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To greet your lord with writing, do't to-night:
I have outstood my time; which is material
To the tender of our present.

Imo. I will write.
Send your trunk to me; it shall safe be kept,
And truly yielded you: You are very welcome.

[Exeunt.

1

ACT II.

SCENE I.—Court before Cymbeline's Palace.

Enter C

Enter CLOTEN, and Two Lords. Clo. Was there ever man had such luck! when I kissed the jack upon an up-cast, to be hit away! I had a hundred pound on't : And then a whoreson jackanapes must take me up for swearing; as if I borrowed mine oaths of him, and might not spend them at my pleasure.

i Lord. What got he by that? You have broke his pate with your bowl.

2 Lord. If his wit had been like him that broke it, it would have ran all out.

[Aside. Clo. When a gentleman is disposed to swear, it is not for any standers-by to curtail his oaths : Ha?

2 Lord. No, my lord; nor [Aside.] crop the ears of them.

Clo. Whoreson dog !-I give him satisfaction ? 'Would, he had been one of my rank !

2 Lord. To have smelt like a fool. [Aside,

Clo. I am not more vexed at any thing in the earth,-A pox on't ! I had rather not be so noble as I am; they dare not fight with me, because of the queen my mother : every jack-slave hath his belly-full of fighting, and I must go up and down like a cock that nobody can match.

and I not knohimself, and km Aside.

2 Lord. You are a cock and capon too; and you crow, cock, with your comb on.

[Aside. Clo. Sayest thou ?

į Lord. It is not fit, your lordship should undertake every companion that you give offence to.

Clo. No, I know that: but it is fit, I should commit offence to my inferiors.

2 Lord. Ay, it is fit for your lordship only. Clo. Why, so I say.

1 Lord. Did you hear of a stranger that's come to court to-night?

Clo. A stranger ! and I not know on't !

2 Lord. He's a strange fellow himself, and knows it not.

i Lord. There's an Italian come; and, 'tis thought, one of Leonatus' friends.

Clo. Leonatus! a banished rascal ; and he's another, whatsoever he be. Who told you of this stranger ?

i Lord. One of your lordship's pages.

Clo. Is it fit, I went to look upon him? Is there no derogation in't ?

i Lord. You cannot derogate, my lord. Clo. Not easily, I think.

2 Lord. You are a fool granted ; therefore your issues being foolish, do not derogate.

[Aside. Clo. Come, I'll go see this Italian : What I have lost to-day at bowls, I'll win to-night of him. Come, go. 2 Lord. I'll attend your lordship.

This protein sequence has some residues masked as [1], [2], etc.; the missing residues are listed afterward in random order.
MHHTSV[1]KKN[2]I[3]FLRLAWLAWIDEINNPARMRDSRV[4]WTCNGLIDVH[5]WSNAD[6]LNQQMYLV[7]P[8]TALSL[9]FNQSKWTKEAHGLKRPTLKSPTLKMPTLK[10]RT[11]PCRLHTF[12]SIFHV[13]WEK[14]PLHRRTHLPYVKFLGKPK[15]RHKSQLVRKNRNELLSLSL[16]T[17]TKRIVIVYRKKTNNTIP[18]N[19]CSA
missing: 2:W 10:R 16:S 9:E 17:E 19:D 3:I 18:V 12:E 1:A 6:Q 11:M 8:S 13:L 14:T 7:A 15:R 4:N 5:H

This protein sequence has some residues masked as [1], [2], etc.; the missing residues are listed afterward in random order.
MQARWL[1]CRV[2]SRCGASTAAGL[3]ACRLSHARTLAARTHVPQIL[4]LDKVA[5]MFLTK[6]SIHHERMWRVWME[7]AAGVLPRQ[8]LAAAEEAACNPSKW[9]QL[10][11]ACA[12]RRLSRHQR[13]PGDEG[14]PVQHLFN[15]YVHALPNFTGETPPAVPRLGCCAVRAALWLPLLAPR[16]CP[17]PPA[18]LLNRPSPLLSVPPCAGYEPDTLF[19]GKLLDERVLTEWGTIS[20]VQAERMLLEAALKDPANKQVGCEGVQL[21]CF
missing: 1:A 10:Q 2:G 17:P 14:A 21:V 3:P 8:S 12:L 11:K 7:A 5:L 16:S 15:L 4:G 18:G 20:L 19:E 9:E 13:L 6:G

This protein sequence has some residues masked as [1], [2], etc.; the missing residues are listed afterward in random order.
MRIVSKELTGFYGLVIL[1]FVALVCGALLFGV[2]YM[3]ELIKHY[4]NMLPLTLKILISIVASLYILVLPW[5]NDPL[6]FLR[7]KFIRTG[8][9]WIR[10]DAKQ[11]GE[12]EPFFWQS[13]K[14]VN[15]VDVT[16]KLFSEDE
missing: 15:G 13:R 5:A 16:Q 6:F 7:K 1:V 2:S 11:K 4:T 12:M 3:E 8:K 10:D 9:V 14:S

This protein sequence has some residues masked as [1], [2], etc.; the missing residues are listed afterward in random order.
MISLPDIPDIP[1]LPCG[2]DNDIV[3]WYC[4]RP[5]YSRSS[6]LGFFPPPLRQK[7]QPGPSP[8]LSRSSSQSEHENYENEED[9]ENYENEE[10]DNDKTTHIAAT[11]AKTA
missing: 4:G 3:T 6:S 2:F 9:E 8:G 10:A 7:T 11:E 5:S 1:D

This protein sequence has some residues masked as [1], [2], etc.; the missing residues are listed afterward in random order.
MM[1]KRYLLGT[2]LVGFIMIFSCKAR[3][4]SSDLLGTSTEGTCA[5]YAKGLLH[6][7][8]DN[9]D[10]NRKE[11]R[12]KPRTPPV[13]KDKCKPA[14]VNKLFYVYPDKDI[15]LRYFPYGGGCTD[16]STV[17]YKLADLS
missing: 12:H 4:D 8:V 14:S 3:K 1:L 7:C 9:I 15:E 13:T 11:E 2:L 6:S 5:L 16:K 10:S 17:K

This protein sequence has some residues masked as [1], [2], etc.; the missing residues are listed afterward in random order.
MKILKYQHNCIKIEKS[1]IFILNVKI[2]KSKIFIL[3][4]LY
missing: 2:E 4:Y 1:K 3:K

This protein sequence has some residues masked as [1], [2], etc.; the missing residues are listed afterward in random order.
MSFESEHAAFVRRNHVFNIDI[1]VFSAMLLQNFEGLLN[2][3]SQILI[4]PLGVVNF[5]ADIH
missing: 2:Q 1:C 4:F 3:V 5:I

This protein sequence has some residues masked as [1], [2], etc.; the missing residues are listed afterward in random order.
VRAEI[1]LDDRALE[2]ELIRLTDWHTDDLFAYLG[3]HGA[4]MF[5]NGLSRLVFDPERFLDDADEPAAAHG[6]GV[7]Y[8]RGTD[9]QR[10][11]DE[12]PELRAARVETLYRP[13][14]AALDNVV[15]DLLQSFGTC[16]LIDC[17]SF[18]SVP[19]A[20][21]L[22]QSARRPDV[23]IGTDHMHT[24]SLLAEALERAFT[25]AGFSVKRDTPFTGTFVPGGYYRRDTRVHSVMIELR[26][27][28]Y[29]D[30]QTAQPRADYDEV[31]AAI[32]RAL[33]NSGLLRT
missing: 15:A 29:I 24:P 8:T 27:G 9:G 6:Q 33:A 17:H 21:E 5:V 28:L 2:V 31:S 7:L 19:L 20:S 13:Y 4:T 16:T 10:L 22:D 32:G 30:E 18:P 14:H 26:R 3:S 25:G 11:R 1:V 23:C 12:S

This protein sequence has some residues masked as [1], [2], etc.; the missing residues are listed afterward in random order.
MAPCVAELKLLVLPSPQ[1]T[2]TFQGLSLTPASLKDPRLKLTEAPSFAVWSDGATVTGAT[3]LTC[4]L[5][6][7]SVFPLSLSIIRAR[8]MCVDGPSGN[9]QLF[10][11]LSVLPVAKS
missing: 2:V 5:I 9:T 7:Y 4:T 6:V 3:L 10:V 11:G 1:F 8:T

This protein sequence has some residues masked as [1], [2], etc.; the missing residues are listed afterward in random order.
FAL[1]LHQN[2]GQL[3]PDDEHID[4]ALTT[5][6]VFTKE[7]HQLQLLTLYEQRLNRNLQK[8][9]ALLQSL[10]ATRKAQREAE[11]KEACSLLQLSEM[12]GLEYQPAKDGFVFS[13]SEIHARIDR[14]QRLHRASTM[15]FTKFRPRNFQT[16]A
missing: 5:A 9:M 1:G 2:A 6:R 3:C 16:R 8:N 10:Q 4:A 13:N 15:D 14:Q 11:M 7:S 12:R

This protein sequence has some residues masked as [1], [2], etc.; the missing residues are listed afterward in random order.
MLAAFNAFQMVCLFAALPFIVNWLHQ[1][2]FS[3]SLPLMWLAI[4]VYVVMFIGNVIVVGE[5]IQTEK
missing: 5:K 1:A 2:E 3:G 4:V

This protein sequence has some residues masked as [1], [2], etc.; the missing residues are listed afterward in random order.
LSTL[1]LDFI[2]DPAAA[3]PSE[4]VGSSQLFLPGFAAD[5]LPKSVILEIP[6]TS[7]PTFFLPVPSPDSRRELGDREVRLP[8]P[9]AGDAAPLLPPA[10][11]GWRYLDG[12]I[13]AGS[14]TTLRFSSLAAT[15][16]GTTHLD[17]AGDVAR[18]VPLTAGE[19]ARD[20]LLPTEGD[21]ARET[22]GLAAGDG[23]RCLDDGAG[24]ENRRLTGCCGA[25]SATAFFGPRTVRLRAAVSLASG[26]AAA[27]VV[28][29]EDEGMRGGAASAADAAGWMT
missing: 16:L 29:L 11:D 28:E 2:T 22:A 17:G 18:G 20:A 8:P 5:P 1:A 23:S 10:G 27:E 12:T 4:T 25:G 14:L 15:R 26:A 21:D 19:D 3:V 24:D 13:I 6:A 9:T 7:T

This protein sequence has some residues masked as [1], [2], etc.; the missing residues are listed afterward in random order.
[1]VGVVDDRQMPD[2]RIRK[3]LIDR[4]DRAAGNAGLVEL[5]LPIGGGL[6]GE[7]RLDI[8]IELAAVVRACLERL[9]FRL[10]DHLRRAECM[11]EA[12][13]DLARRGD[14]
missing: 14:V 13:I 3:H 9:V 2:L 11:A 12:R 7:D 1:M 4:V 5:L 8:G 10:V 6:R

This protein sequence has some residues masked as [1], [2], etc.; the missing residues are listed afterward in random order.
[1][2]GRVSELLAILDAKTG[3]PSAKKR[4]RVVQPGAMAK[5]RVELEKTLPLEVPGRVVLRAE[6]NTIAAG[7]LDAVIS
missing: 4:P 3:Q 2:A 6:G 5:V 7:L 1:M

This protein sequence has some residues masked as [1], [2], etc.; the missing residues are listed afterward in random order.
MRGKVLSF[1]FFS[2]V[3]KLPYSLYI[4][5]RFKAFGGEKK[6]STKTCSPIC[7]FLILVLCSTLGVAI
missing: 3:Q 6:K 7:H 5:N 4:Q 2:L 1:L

[Exeunt Cloten and First Lord. That such a crafty devil as is his mother Should yield the world this ass! a woman, that Bears all down with her brain; and this her son

Cannot take two from twenty for his heart,
And leave eighteen. Alas, poor princess,
Thou divine Imogen, what thou endur'st!
Betwixt a father by thy step-dame govern'd;
A mother hourly coining plots; a wooer,
More hateful than the foul expulsion is
Of thy dear husband, than that horrid act
Of the divorce he'd make! The heavens hold firm
The walls of thy dear honour; keep unshak'd
That temple, thy fair mind ; that thou may'st stand, :
To enjoy thy banish'd lord, and this great land !

[Exit.

SCENE II.- A Bed-chamber; in one Part of it a

Trunk.

IMOGEN reading in her Bed ; a Lady attending,
Imo. Who's there ? my woman Helen?
Lady. Please you, madam.
Imo. What hour is it?
Lady. Almost midnight, madam.
Imo. I have read three hours then : mine eyes are

weak :-
Fold down the leaf where I have left: To-bed ;
Take not away the taper, leave it burning;
And if thou canst awake by four o'the clock,
I prythee, call me. Sleep hath seiz'd me wholly.

[Exit Lady. To your protection I commend me, gods! From fairies, and the tempters of the night,

VOL. XV.

Guard me, beseech ye !

[Sleeps. Iachimo, from the Trunk. Iach. The crickets sing, and man's o'er-laboured

sense
Repairs itself by rest: Our Tarquin thus
Did softly press the rushes, ere he waken'd
The chastity he wounded.-Cytherea,
How bravely thou becom’st thy bed! fresh lily !
And whiter than the sheets ! That I might touch!
But kiss; one kiss !-Rubies unparagon'd,
How dearly they do't !—Tis her breathing that
Perfumes the chamber thus : The flame o’the taper
Bows toward her; and would under-peep her lids,
To see the enclosed lights, now canopied
Under these windows: White and azure, lac'd
With blue of heaven's own tinct.—But my design?
To note the chamber :---I will write all down :---
Such, and such pictures :--- There the window :---Such
The adornment of her bed :---The arras, figures,
Why, such, and such :---And the contents o’the

story---
Ah, but some natural notes about her body,
Above ten thousand meaner moveables
Would testify, to enrich mine inventory :
O sleep, thou ape of death, lie dull upon her!
And be her sense but as a monument,
Thus in a chapel lying !---Come off, come off ;---

[Taking off her Bracelet. As slippery, as the Gordian knot was hard !--'Tis mine; and this will witness outwardly, As strongly as the conscience does within, To the madding of her lord. On her left breast

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